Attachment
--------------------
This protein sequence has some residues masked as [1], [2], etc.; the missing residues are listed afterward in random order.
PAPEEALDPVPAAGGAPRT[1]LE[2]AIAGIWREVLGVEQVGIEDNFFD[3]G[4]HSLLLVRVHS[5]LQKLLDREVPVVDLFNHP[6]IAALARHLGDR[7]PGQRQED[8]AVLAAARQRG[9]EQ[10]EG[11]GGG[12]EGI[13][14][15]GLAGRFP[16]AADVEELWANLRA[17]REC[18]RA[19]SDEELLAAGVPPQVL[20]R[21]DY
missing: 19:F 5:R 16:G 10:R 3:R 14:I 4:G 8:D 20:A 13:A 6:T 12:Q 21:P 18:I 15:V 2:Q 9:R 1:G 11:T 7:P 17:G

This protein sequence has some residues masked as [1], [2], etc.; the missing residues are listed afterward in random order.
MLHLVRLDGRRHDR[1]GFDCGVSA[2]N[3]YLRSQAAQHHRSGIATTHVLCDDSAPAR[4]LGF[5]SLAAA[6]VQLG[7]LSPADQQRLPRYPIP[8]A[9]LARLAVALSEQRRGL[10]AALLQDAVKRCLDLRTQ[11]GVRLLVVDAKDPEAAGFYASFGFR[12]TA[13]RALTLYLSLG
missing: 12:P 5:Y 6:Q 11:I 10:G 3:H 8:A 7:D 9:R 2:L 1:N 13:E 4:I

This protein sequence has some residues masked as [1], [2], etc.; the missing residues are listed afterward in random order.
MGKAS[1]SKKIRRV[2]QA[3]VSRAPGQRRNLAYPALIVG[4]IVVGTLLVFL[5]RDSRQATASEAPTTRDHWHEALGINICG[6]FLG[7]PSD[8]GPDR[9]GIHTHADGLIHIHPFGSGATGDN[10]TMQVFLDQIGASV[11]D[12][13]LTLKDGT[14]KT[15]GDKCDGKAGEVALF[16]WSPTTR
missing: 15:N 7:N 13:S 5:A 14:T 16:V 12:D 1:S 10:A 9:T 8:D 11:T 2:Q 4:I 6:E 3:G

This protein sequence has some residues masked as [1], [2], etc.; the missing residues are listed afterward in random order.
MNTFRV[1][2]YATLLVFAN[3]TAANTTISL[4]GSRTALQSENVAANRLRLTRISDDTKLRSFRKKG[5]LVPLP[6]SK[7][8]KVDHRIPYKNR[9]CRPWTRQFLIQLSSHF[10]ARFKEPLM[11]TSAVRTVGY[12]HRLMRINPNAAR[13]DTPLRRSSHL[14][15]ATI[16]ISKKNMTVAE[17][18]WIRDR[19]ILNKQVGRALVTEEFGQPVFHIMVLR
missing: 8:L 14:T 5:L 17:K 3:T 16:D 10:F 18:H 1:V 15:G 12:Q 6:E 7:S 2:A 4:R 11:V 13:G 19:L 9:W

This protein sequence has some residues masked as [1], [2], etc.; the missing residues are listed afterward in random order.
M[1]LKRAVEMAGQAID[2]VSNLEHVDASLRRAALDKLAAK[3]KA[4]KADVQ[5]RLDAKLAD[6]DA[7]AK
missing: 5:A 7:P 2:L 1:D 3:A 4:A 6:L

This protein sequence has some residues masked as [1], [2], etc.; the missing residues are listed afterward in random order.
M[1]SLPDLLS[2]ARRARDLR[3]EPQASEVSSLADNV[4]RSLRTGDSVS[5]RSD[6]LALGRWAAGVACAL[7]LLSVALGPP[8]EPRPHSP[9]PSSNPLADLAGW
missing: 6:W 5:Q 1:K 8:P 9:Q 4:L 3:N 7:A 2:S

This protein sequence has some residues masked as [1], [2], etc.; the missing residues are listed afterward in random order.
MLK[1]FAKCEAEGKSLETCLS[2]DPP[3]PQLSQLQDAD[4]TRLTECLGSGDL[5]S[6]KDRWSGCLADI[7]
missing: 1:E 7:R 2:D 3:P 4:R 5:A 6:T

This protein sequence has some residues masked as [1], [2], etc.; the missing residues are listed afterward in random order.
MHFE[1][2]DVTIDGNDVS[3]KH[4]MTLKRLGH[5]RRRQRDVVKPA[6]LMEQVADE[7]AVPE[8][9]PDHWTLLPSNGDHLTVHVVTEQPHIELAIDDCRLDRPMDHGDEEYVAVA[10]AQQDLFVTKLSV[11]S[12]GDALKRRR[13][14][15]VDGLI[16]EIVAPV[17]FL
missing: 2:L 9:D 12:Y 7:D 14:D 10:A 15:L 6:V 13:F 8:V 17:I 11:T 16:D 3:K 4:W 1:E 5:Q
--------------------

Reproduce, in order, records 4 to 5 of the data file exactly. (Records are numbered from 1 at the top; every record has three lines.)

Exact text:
This protein sequence has some residues masked as [1], [2], etc.; the missing residues are listed afterward in random order.
MNTFRV[1][2]YATLLVFAN[3]TAANTTISL[4]GSRTALQSENVAANRLRLTRISDDTKLRSFRKKG[5]LVPLP[6]SK[7][8]KVDHRIPYKNR[9]CRPWTRQFLIQLSSHF[10]ARFKEPLM[11]TSAVRTVGY[12]HRLMRINPNAAR[13]DTPLRRSSHL[14][15]ATI[16]ISKKNMTVAE[17][18]WIRDR[19]ILNKQVGRALVTEEFGQPVFHIMVLR
missing: 8:L 14:T 5:L 17:K 3:T 16:D 10:F 18:H 1:V 15:G 12:Q 6:E 7:S 2:A 4:R 11:V 13:G 19:L 9:W

This protein sequence has some residues masked as [1], [2], etc.; the missing residues are listed afterward in random order.
M[1]LKRAVEMAGQAID[2]VSNLEHVDASLRRAALDKLAAK[3]KA[4]KADVQ[5]RLDAKLAD[6]DA[7]AK
missing: 5:A 7:P 2:L 1:D 3:A 4:A 6:L